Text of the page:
HOW ARE WE USING CHILD CARE?
The results of the 2005 Child Care, Australia Survey were released in May. The survey collected information about children aged 0-12 years, and their families, regarding their use of formal and informal child care, and requirements for additional child care during the four week period prior to the survey. Information was also collected on patterns of attendance, child care costs, the use of the Child Care Benefit, parental income and working arrangements used by parents to help care for their children.
Findings for New South Wales from the survey include:
The 2005 Child Care Survey is a continuation of a series of surveys on the topic of child care. The publication presents a range of time series data from these surveys. Child Care, Australia, 2005 (cat. no. 4402.0) is available free of charge from the ABS web site.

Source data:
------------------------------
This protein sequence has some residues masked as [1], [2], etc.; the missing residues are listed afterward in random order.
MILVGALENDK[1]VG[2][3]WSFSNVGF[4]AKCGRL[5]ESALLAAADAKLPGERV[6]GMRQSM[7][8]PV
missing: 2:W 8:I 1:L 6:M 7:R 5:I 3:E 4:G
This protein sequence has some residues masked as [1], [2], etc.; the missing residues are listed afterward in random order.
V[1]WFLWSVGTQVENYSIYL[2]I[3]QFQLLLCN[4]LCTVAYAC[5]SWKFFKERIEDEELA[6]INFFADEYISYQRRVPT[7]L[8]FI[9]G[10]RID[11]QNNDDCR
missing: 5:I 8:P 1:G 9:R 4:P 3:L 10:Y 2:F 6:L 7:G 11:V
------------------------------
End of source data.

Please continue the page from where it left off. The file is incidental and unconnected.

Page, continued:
For further information contact Heather Crawford on (02) 6252 5742, or the ABS National Information and Referral Service on 1300 135 070, email firstname.lastname@example.org.
- 517,500 (46%) children aged 0-12 years received some type of child care - formal and/or informal - in the reference week.
- Formal care was used by 20% (223,000) of children, and informal care by 35% (391,300) of children in the reference week.
- Long day care was the most commonly used formal child care, used by 10% (110,000) of children, followed by after school care programs, which were used by 7% (73,200) of children.
- Grandparents were the main informal carers.
- Work arrangements - such as flexible working hours and permanent part-time work - were used by 73% of employed mothers and 35% of employed fathers to care for their children.